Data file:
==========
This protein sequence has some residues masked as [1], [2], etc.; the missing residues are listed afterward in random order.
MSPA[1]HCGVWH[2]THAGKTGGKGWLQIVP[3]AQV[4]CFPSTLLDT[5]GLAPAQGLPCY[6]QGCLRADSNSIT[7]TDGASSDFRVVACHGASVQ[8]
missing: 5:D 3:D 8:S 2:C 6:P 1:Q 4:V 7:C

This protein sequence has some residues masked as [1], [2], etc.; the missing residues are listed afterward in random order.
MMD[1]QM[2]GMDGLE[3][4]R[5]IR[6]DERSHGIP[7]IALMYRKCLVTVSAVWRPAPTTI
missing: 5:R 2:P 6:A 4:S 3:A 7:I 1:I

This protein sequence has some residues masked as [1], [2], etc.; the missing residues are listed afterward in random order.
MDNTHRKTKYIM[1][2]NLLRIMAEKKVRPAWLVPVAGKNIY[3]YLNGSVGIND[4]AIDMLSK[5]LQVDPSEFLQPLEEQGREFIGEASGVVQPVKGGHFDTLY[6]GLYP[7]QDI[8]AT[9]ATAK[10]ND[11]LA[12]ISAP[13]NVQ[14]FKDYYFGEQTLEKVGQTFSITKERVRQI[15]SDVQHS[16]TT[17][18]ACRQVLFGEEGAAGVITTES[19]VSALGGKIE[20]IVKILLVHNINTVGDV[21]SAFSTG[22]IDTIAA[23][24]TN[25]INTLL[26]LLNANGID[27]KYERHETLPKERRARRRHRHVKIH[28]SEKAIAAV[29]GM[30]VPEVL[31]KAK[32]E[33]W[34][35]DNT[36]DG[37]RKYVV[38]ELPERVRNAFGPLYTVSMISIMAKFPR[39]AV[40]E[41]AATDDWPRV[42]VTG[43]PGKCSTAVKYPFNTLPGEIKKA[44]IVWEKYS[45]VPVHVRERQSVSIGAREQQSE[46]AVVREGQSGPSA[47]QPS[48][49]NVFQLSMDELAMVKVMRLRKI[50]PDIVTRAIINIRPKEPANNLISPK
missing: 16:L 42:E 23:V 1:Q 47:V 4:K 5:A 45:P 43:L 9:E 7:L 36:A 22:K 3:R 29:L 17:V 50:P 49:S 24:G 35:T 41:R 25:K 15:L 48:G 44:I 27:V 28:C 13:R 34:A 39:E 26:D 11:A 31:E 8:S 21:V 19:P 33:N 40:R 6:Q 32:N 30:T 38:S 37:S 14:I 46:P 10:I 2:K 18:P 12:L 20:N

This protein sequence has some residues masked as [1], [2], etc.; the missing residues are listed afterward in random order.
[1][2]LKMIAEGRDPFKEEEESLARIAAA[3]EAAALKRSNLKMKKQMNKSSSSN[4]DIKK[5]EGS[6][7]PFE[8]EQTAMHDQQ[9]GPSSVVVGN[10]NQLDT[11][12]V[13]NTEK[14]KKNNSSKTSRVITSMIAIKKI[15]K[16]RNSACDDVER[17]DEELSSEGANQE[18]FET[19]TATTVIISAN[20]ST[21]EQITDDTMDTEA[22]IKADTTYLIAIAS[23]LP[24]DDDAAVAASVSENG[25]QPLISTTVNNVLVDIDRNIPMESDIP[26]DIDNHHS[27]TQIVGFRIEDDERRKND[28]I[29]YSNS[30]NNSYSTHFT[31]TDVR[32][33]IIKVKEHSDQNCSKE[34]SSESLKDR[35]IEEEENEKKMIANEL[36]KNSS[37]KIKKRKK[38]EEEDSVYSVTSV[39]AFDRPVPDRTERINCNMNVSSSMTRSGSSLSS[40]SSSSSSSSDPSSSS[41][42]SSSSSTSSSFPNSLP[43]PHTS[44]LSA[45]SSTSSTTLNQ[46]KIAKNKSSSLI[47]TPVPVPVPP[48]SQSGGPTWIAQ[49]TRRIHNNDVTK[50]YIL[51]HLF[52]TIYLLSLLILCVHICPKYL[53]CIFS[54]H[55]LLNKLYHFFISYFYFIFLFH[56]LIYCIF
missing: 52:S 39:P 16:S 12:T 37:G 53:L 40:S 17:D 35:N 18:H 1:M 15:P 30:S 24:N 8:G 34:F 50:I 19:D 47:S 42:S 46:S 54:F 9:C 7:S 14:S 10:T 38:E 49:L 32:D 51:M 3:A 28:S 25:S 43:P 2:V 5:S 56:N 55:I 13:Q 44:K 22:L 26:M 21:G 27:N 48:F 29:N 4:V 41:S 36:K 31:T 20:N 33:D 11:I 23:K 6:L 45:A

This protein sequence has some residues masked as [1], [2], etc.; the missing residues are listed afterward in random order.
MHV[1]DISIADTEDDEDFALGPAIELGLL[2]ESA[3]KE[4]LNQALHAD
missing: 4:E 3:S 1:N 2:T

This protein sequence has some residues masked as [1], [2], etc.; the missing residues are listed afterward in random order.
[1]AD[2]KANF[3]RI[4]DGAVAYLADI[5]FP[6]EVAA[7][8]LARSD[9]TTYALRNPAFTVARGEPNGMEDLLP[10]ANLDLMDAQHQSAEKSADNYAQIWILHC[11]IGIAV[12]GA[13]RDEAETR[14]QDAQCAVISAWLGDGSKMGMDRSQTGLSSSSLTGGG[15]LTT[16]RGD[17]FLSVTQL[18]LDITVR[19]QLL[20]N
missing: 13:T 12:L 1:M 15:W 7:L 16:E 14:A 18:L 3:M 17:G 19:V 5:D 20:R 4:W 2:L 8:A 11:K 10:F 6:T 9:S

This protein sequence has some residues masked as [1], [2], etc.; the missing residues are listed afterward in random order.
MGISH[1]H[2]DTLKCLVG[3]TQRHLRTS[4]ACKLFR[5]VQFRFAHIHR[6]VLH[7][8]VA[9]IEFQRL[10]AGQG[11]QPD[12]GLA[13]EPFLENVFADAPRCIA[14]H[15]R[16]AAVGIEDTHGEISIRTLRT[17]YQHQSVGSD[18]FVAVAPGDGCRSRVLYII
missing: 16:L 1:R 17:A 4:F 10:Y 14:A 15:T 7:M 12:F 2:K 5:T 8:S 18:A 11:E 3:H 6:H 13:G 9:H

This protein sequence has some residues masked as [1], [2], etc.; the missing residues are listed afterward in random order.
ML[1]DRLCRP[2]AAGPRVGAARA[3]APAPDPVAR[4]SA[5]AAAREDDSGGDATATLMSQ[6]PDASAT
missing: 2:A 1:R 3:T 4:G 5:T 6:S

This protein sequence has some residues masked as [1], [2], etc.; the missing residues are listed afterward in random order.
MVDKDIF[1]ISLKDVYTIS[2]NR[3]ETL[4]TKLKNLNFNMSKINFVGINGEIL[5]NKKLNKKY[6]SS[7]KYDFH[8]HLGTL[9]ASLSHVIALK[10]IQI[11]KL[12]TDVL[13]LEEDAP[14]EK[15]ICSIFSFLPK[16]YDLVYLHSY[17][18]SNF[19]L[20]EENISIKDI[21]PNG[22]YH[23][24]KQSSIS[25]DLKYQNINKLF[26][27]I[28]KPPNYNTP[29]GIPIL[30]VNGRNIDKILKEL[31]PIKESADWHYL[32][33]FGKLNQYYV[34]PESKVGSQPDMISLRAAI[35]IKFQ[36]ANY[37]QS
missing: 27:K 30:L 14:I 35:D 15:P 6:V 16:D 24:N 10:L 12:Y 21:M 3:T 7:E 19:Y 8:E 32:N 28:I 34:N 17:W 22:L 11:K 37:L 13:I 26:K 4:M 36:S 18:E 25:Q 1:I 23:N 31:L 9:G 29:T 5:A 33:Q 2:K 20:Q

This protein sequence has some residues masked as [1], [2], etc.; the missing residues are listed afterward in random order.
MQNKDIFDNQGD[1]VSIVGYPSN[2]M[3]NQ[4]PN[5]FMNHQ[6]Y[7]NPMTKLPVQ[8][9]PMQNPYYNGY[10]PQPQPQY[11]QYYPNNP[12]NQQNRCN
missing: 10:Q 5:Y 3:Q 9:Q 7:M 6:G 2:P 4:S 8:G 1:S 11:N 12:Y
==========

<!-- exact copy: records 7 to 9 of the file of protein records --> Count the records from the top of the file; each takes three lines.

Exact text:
This protein sequence has some residues masked as [1], [2], etc.; the missing residues are listed afterward in random order.
MGISH[1]H[2]DTLKCLVG[3]TQRHLRTS[4]ACKLFR[5]VQFRFAHIHR[6]VLH[7][8]VA[9]IEFQRL[10]AGQG[11]QPD[12]GLA[13]EPFLENVFADAPRCIA[14]H[15]R[16]AAVGIEDTHGEISIRTLRT[17]YQHQSVGSD[18]FVAVAPGDGCRSRVLYII
missing: 16:L 1:R 17:A 4:F 10:Y 14:A 15:T 7:M 12:F 2:K 5:T 8:S 18:A 11:E 3:H 6:H 13:G 9:H

This protein sequence has some residues masked as [1], [2], etc.; the missing residues are listed afterward in random order.
ML[1]DRLCRP[2]AAGPRVGAARA[3]APAPDPVAR[4]SA[5]AAAREDDSGGDATATLMSQ[6]PDASAT
missing: 2:A 1:R 3:T 4:G 5:T 6:S

This protein sequence has some residues masked as [1], [2], etc.; the missing residues are listed afterward in random order.
MVDKDIF[1]ISLKDVYTIS[2]NR[3]ETL[4]TKLKNLNFNMSKINFVGINGEIL[5]NKKLNKKY[6]SS[7]KYDFH[8]HLGTL[9]ASLSHVIALK[10]IQI[11]KL[12]TDVL[13]LEEDAP[14]EK[15]ICSIFSFLPK[16]YDLVYLHSY[17][18]SNF[19]L[20]EENISIKDI[21]PNG[22]YH[23][24]KQSSIS[25]DLKYQNINKLF[26][27]I[28]KPPNYNTP[29]GIPIL[30]VNGRNIDKILKEL[31]PIKESADWHYL[32][33]FGKLNQYYV[34]PESKVGSQPDMISLRAAI[35]IKFQ[36]ANY[37]QS
missing: 27:K 30:L 14:I 35:D 15:P 6:V 16:D 24:N 10:L 12:Y 21:M 3:T 7:E 19:Y 8:E 32:N 28:I 34:N 17:W 22:L 11:K 37:L 13:I 26:K 4:M 36:S 18:E 25:Q 1:I 23:N 31:L 9:G 29:T 5:A 33:Q 2:K 20:Q